Review of Out Of Sight, Out Of Town Album by Standard Fare

Listen to 'Out Of Sight, Out Of Town' after seeing Sheffield three-piece Standard Fare live and you may be taken slightly aback. Behind the rollercoaster riffs and shrieks that have gained them a dedicated following amongst the indie-pop community, if not far beyond it, lie a wealth of irresistible melodies that are almost indecipherable in their almost-punk on-stage delivery.

Standard Fare Out Of Sight, Out Of Town Album

Opener 'The Look Of Lust' makes this immediately apparent. It sits closer to the slow-burning and slightly out-of-focus deadpanning of latter-day Walkmen than any of their Anorak brethren, at least until it breaks out into the bridge, with Emma Cooper sighing across a landscape of spring-reverb guitars and lightly brushed cymbals. Her stories tell of lost innocence and disappointment, but with a humour and acceptance, bringing to mind Frightened Rabbit's 'Midnight Organ Fight', even if Emma's subject matter ranges further than booze and profanity and her voice is not quite as wrapped in the hallmarks of her home-town as Scott Hutchinson's highland drawl.

Out Of Sight, Out Of Town is by no means a morose affair, mind. It is rich both in terms of instrumentation and of mood. 'Kicking Puddles' is typical fare (excuse the half pun) for an Indietracks band with its crashing percussion and bouncing trebly guitar lines, and the couplet of 'Bad Temper' and 'Call Me Up', aided by Danny How's equally composed vocals, imitate Ash in the throes of youth with an ode to one night stands.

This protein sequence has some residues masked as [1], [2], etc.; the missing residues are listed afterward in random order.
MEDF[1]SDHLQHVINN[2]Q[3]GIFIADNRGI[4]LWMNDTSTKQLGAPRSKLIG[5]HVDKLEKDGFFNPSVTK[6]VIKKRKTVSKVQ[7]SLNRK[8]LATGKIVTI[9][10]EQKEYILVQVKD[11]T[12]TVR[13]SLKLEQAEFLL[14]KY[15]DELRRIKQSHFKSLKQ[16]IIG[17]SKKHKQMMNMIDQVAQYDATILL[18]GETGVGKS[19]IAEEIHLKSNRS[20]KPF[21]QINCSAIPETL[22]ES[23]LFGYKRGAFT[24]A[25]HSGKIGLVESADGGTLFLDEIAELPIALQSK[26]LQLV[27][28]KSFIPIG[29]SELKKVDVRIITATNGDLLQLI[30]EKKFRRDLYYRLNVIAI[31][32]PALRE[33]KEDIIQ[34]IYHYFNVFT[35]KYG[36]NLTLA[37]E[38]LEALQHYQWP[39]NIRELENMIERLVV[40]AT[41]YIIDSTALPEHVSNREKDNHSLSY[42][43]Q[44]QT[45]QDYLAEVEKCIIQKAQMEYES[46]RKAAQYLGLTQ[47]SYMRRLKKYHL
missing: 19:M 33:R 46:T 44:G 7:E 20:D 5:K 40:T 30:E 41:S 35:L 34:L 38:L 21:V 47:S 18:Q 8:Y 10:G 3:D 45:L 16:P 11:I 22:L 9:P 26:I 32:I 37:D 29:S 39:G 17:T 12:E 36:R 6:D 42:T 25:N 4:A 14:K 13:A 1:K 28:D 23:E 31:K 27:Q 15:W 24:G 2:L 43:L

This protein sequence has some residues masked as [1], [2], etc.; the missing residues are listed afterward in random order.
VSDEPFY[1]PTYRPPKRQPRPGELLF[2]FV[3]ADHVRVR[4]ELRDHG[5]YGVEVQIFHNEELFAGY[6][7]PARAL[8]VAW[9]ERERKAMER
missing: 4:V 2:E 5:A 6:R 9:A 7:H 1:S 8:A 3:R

As it closes with the surf-rock of 'Crystal Palatial' Standard Fare's second full-length again picks up pace, but for a band so ramshackle in person they remain assured on record. Whether this is for better or worse is a matter of preference, but Out Of Sight, Out Of Mind is an enjoyable collection of a dozen hearts-on-sleeves pop gems that may sneakily re-use several ideas, most noticeably the bellowed 'oohs' that punctuate several choruses, but never gets repetitive, and one that puts them on a pedestal above thousands of badge-wearing comparators.


Jordan Dowling

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